LAHORE, Pakistan — The All Pakistan Textile Mills Association went on a two-day strike Tuesday to protest the imposition on May 13 of a 15 percent export tariff on locally produced yarn for 60 days.
The government stressed the duty was helping improve the availability and cool the price of yarn in the domestic market for the benefit of knitting mills. Yarn and products of blended yarn that have been imported is exempt from this duty.
Yarn mills asked to go on an indefinite strike, but the association, which also includes apparel and home textile mills — that would directly suffer as a result of the strike — persuaded them against it. Last week, there were also street marches in Faisalabad and Karachi by yarn mill workers who will be out of a job if yarn mills cease operations.
With less than 90 days left until the new cotton crop comes in, and with India banning its cotton exports on April 19, Pakistani yarn mills are left scrambling to fulfill orders. Yarn mills had been doing a robust business exporting yarn to Chinese mills after China had a shortfall in cotton production last year. This created shortages in the domestic yarn market and caused the price of yarn to double in a year.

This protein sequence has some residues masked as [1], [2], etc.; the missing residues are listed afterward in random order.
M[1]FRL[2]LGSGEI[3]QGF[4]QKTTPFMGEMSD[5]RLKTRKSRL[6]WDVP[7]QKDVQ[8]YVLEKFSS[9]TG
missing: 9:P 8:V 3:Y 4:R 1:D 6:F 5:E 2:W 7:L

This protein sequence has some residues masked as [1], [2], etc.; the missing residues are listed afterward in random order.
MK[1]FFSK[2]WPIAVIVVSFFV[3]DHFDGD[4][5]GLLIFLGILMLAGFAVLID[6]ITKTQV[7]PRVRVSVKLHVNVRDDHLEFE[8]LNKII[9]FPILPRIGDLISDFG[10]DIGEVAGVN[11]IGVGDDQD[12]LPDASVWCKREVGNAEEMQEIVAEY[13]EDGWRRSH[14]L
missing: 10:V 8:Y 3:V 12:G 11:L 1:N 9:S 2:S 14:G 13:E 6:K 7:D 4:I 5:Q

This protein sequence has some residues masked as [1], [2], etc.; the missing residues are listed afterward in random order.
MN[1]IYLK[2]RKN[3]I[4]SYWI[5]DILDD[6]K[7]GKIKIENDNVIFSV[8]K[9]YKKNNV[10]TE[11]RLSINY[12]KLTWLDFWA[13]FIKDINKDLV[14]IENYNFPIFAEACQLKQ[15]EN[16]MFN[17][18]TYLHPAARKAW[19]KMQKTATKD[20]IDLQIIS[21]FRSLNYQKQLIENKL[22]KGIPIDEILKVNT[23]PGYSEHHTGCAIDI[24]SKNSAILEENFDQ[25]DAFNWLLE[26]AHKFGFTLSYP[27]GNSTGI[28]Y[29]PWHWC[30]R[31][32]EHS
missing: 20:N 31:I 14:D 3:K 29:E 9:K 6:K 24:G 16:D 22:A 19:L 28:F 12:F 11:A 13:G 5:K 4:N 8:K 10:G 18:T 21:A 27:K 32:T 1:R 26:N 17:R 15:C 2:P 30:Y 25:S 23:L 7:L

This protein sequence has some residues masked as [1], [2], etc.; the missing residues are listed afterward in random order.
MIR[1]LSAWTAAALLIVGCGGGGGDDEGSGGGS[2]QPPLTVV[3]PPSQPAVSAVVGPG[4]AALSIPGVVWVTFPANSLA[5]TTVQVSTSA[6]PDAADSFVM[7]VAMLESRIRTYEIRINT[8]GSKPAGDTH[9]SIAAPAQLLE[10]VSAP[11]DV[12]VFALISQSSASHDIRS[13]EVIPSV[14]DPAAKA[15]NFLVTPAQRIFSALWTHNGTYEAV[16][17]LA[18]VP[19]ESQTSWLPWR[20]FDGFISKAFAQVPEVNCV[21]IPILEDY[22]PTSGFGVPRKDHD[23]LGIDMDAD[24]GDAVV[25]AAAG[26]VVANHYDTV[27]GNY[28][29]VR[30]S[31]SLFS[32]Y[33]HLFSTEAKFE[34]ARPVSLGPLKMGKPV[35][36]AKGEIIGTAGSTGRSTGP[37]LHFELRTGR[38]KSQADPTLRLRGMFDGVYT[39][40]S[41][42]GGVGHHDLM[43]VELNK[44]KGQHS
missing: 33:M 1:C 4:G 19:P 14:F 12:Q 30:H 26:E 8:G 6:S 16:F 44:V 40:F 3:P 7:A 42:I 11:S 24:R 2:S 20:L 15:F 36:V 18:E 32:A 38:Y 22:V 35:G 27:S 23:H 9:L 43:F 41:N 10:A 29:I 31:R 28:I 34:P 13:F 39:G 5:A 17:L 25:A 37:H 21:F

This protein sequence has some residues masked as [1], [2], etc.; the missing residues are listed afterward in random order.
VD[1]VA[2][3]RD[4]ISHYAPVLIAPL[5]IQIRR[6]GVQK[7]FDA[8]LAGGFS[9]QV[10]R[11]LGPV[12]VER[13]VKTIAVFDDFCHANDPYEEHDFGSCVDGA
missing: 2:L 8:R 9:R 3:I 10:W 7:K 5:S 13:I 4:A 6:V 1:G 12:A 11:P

The knit apparel sector had been suffering from competition from other Asian nations and raw material price fluctuations, said Ejaz Gohar, chairman APTMA (Punjab zone) and managing director of Ejaz Spinning Mills in Lahore. That led to taxing yarn mills $190 million in the last two months. As a result, some yarn mills are mulling over shutting operations after three mills closed on May 15.
“All the yarn orders will now be diverted to India, with 50,000 tons of yarn surplus in Pakistan,” said Ejaz. “Pakistani yarn was 5 percent cheaper than India and now it will be 10 percent more expensive. How many of those accounts will come back? At least, India should honor existing contracts for 200,000 bales of cotton for which letters of credit have already been issued by Pakistani yarn mills.”